Linda Sheeran, wife of U.S. Navy veteran and retired Chief Petty Officer John Sheeran, and his son, John, look at mementos from John’s naval career during following the Great Plains Chief Petty Officer Association dedication ceremony of their Chief’s Mess at the 55th Operations Support Squadron Oct. 20, 2018. The group renamed the room after Sheeran, who served as a crewmember on the USS Wichita (CA45), was part of many World War II battles, including Convoy PQ 17 and the invasion of North Africa. (U.S. Air Force photo by Ryan Hansen)

OFFUTT AIR FORCE BASE, Neb. --

The Great Plains Chief Petty Officer Association dedicated their Chief’s Mess to the memory of U.S. Navy veteran and retired Chief Petty Officer John Sheeran during a ceremony at the 55th Operations Support Squadron Oct. 20, 2018.

Sheeran served for more than 20 years in the Navy as an aviation machinist mate before retiring in 1960.

“John not only lived the Navy’s core values of honor, courage and commitment, but he was a fantastic father and husband,” said Command Senior Chief Arthur Stoddard, Command Senior Chief for Strategic Communications Wing One - Detachment Offutt. “For John, patriotism was lifestyle and not a fad.”

Sheeran passed Nov. 8, 2015 and was buried at Offutt, which is how Stoddard came to learn about his lifelong dedication of serving.

“In July 2017, my wife, family and I had just moved here from Japan, so I was looking to learn more about Offutt,” he said. “During lunch one day I took a drive to familiarize myself with the base a little bit and I happen to drive by the base cemetery.”

Stoddard walked the cemetery and looked for grave markers of fallen Sailors and came upon the grave of John Michael Sheeran. It listed no rank, but simply said U.S. Navy. He returned to work, but that name kept coming back to him.

“That night I rolled out of bed and my wife asked me what I was doing,” he said. “I told her I had to look something up, and so I got on the computer and within minutes I was able to find John’s obituary. And right there staring back at me was not just a Navy man, but the Navy man -- a Navy Chief!”

Sheeran enlisted in the U.S. Navy on December 6, 1940. During his Navy career he, as a crewmember on the USS Wichita (CA45), was part of many World War II battles, including Convoy PQ 17 and the invasion of North Africa. His squadron was part of the Berlin Air Lift and was the most active of all units in providing coal to the people of Berlin.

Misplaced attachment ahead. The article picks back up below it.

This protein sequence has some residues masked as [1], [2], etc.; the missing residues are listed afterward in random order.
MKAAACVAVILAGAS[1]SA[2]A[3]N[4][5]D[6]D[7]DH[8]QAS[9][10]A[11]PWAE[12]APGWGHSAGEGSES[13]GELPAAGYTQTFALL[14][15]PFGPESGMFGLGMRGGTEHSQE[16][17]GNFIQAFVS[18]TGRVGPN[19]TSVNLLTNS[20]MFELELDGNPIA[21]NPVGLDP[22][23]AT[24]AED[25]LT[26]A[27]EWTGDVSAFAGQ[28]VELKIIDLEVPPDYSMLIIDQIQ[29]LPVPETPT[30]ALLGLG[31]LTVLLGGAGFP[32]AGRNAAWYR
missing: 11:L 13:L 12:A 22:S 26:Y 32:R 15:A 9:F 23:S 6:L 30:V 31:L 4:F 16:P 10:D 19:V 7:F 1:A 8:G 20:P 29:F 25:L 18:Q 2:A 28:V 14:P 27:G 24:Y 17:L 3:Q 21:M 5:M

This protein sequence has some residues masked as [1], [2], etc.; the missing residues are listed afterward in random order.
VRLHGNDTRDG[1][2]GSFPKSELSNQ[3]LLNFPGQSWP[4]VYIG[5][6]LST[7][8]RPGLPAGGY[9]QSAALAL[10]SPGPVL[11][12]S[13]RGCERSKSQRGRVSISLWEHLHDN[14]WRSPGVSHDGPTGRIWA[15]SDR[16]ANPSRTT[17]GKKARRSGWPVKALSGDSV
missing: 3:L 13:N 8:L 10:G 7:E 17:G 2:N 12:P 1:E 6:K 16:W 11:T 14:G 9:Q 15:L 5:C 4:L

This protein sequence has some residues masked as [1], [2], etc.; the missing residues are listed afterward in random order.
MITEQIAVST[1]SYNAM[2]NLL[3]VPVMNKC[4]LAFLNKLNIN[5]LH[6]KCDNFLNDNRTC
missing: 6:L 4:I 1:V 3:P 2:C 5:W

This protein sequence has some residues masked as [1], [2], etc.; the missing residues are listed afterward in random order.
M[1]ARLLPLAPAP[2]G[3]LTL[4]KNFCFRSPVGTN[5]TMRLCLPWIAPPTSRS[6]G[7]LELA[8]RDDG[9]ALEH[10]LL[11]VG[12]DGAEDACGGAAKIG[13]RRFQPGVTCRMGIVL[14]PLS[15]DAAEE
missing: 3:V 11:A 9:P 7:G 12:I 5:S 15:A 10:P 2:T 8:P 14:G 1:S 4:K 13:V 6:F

“We continuously teach our sailors that it was because of the American fighting spirit that we met success during each of these battles,” Stoddard said. “Coincidentally during each of these major campaigns a born leader named John M. Sheeran was present.”

After his retirement, Sheeran completed his education at the University of Nebraska-Omaha and taught math at Norris Junior High School for 20 years. He retired from Omaha Public Schools in 1982.

“If [John] were here today, he would do his best to stop this from happening,” said Linda Sheeran, John’s wife. “But what a great honor this is for John… and I’m just so pleased, honored and privileged to be here today and to share him with you all.”

Traditionally, any naval vessel of sufficient size has a room or rooms which are off-limits to anyone not a chief, including commissioned officers, except by specific invitation. In naval jargon, this room is called the Chief’s Mess, or the goat locker.

And from now on this particular Chief’s Mess located inside the 55th OSS headquarters building carries a new name.

“I can say with the firmest conviction that it is obvious why we… have made the affirmation to re-dedicate ourselves as the John M. Sheeran Great Plains Chief Petty Officer Association Mess,” Stoddard said.

“I’m just so grateful I took that drive in July,” he added.